Ten Things You May Not Know About Jo Ann Gora
For the last 10 years, Jo Ann Gora has made her presence known throughout the Ball State University campus by spearheading massive construction and renovation projects and pushing an education system that requires students to immerse themselves in the world around them. Though Gora received some criticism during her first months in Muncie, that due to the secrecy in which she was brought in, she quickly won over many stakeholders by making herself highly visible and more than willing to meet with students and faculty alike.
In tribute to her wonderfully rounded decade of hits at Ball State, here are 10 facts about Jo Ann Gora that you may not have known:
1. Her most well-known moniker campuswide is “JoGo.”
How did she get this name? No one knows for sure. Most say it’s because she is constantly on the go and visiting with students; others might attribute it to the common “J.Lo”-esque shortening of her legal name. In an interview with The Ball State Daily News, she said she didn’t mind the nickname considering all the others that could be used.
2. She was the first female president of a public university in Indiana.
Gora paved the way for women at colleges and universities statewide during her time at the helm of Ball State, including Sue DeWine at Hanover College, Jo Young Switzer at Manchester University, Frances A. Cordova at Purdue University, and Beverley Pitts at the University of Indianapolis, formerly a Ball State provost and vice president for academic affairs who was Ball State’s acting president until Gora arrived. Each has retired, announced her retirement, or completed her term in the past two years.
3. Her office didn’t have a single picture of her family.
What did she keep in there? Gora also talked to Ball State’s student paper about lining her workspace were pictures of her with recognizable people—the also-retiring David Letterman, for one—and mementos of things she received from the university.
4. She has been a leader on more than $520 million in construction since 2004.
Since then, she has given practically the entire campus a facelift, expanded its borders, and added new facilities.
5. She helped initiate the largest closed geothermal program in the United States.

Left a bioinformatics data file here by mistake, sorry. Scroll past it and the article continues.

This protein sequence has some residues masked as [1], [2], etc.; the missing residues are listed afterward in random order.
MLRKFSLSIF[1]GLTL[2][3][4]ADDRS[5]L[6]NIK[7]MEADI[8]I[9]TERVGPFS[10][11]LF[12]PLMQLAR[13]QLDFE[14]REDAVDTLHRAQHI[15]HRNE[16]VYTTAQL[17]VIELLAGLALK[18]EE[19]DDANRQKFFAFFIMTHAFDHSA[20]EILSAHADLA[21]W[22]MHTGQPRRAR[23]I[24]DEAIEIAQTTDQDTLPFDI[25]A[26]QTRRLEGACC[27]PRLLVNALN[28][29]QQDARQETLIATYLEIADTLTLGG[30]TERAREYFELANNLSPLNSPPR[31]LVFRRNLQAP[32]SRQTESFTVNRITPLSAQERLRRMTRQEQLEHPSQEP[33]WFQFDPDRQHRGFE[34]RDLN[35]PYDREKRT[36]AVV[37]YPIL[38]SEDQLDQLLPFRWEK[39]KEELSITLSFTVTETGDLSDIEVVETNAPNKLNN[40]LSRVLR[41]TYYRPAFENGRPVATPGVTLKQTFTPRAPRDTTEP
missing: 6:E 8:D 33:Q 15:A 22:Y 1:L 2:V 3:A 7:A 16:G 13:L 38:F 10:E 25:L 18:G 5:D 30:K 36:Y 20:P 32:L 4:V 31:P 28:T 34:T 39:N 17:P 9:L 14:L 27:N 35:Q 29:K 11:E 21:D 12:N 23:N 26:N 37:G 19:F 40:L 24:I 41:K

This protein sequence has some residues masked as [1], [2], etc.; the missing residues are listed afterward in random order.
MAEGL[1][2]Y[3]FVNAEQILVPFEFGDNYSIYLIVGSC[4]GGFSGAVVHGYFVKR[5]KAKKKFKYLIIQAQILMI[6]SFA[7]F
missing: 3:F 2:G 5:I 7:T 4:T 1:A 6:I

Scheduled to be complete in 2015, Gora helped launch Ball State’s geothermal program, which will harness energy from deep within the Earth for use in powering the campus. This shift will drastically reduce Ball State’s carbon footprint by getting rid of its coal-operated power station, and it remains one of Gora’s most subtly powerful acts as president.
6. One of her first academic feats was the push for immersive learning.
Since 2004, Ball State has put on more than 1,250 immersion projects. These projects have sent students out from the campus to places ranging near (the Muncie community) and far (Hong Kong and Russia).
7. Gora was given a key to Muncie.
The classic “town and gown” dichotomy of some higher-education institutions and their surrounding communities was not a notion Gora favored. She received this honor from Muncie mayor Dennis Tyler for contributions revolving around immersive learning and getting students more involved with the community.
8. In 2005, she was awarded the Sagamore of the Wabash.
The Sagamore is Indiana’s highest civilian honor and is given to those who have contributed to Hoosier heritage. Others who have been awarded the Sagamore include politicians, astronauts, and musicians.
9. Fifty-four Ball State programs have been nationally recognized since 2007.
Some of the programs recognized are architecture, journalism, telecommunications, business administration, education leadership, entrepreneurship, and insurance and risk management.
10. Ball State’s recreation center was named for her.
As one of the many new buildings constructed during Gora’s presidency, a rec complex was formally renamed the (deep breath) Jo Ann Gora Student Recreation and Wellness Center.